THE ASTRONAUT FARMER
Director: Michael Polish
Cast: Billy Bob Thornton, Virginia Madsen, Max Thieriot, Bruce Dern, Tim Blake Nelson, J.K. Simmons, Bruce Willis
MPAA Rating: (for thematic material, peril and language)
Running Time: 1:44
Release Date: 2/23/07
Review by Mark Dujsik
The down home, good ol' boy hero of The Astronaut Farmer should by all means be subject to psychiatric therapy. But he has a dream, dagnabbit, and ain't nobody going to stand in his way, no matter how ludicrous, expensive, and potentially downright suicidal that dream might be. The dream: to build a homemade rocket and orbit the Earth. Yes, it is ludicrous, the title brings about weird images of a man growing space travelers, and the whole thing fits entirely in a predetermined formula, but The Astronaut Farmer somehow bypasses all of these barriers and misperceptions and is a small gem revolving around a straightforward theme. The film is quirky but sincere—predictable but genuinely inspiring. Written by the Polish brothers, Mark and Michael, and directed by the latter brother, this is a film that requires a great deal of suspension of disbelief, but if you give into its crazy-happy attitude, the film tugs the right strings. And it does so the careful way, by developing its characters and relationships and making them the impetus for pushing its simple but still universal and affecting theme. Sure, characters spout inspirational lines left and right, but its warm, cozy, and sometimes renegade vibe is utterly contagious.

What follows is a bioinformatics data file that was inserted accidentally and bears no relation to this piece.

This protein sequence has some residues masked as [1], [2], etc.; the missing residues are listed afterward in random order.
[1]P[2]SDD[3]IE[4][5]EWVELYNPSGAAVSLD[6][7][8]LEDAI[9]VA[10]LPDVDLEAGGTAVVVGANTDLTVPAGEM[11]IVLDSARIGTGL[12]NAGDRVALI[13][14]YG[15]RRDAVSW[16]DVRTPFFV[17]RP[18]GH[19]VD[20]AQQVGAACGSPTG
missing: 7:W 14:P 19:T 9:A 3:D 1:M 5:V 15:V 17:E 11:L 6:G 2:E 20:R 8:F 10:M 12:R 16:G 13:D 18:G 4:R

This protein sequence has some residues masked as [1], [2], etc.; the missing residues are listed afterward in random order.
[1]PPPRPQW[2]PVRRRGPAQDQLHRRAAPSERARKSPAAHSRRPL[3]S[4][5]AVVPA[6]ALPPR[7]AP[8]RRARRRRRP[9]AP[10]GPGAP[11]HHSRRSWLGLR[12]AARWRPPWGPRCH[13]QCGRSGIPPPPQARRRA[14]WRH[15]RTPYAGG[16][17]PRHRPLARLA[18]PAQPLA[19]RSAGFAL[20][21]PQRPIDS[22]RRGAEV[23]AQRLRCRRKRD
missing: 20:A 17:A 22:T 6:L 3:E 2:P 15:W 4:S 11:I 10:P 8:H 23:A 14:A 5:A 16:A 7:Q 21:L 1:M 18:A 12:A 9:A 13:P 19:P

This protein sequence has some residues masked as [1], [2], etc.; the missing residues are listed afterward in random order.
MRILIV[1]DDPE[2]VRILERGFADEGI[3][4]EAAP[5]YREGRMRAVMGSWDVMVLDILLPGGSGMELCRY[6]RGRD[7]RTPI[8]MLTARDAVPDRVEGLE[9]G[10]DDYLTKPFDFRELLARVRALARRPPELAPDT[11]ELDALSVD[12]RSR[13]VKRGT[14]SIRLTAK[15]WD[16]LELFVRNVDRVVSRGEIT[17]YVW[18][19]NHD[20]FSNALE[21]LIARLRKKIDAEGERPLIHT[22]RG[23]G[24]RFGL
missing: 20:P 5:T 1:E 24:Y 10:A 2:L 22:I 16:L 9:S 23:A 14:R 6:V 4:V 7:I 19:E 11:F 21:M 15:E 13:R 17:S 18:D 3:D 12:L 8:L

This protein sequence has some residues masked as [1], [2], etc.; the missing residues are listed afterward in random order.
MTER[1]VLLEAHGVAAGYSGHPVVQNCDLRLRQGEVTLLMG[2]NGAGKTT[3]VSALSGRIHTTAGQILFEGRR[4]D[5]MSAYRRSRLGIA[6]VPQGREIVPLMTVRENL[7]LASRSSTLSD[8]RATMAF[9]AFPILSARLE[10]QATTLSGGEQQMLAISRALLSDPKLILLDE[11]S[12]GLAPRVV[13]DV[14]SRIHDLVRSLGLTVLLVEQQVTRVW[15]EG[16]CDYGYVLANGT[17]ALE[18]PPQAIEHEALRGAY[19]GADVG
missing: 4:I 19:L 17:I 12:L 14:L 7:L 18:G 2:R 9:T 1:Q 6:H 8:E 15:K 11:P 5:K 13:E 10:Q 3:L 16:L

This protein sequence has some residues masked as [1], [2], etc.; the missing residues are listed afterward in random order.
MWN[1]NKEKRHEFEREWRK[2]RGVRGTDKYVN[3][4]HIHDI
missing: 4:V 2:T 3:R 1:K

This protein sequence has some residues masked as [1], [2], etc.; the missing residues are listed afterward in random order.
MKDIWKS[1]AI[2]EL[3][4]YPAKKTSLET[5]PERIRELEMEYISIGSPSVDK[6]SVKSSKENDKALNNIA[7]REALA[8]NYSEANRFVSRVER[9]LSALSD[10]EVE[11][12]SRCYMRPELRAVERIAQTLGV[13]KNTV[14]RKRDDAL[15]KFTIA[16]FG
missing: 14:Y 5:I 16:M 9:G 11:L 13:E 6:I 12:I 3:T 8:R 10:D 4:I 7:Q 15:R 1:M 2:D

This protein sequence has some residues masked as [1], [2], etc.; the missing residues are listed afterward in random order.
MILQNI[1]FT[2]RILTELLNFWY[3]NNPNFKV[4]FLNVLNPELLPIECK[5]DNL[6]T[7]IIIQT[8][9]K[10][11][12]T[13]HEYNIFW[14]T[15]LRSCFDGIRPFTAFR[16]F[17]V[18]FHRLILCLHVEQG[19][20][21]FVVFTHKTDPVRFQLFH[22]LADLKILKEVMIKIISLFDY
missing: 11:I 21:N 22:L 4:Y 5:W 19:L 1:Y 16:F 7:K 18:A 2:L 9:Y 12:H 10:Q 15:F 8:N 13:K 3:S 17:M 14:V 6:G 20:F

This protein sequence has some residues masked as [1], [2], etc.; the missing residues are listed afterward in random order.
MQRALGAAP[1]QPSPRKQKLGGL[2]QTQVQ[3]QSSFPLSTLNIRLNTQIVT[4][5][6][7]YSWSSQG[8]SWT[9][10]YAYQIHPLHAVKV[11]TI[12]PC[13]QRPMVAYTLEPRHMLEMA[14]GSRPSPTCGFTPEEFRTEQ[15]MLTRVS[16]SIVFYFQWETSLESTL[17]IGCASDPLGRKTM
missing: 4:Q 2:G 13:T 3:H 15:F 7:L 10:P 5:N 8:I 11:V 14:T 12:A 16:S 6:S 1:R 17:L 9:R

Deep in the heart of Texas, Charles Farmer (Billy Bob Thornton) is dressed in a flight suit, riding his horse to retrieve a calf. He wears the suit to the breakfast table with his family; they think nothing of it. He goes to his son Shepard's (Max Thieriot) class for career day, and the teacher is pleased at Farmer's dedication to inspire the kids with make-believe dress-up. This isn't playing pretend, though, and Farmer is soon meeting an Internet contact who might be able to get him 10,000 pounds of fuel for the rocket he has been building in his barn for who knows how long. While obtaining the fuel is going to be a problem, an even bigger one arises when the bank threatens to foreclose on his farm in 30 days. His wife Audrey (Virginia Madsen) supports her husband's desire to go to space, but then again, he keeps her in the dark about the surely inevitable foreclosure. The threat gets to him, and not in a fiscally responsible way. He realizes its time to make his dream a reality quickly and pulls his kids out of school to prepare for their role as his mission control. Problem is the feds have discovered his attempts to get mass quantities of fuel and put the stopper on his plan.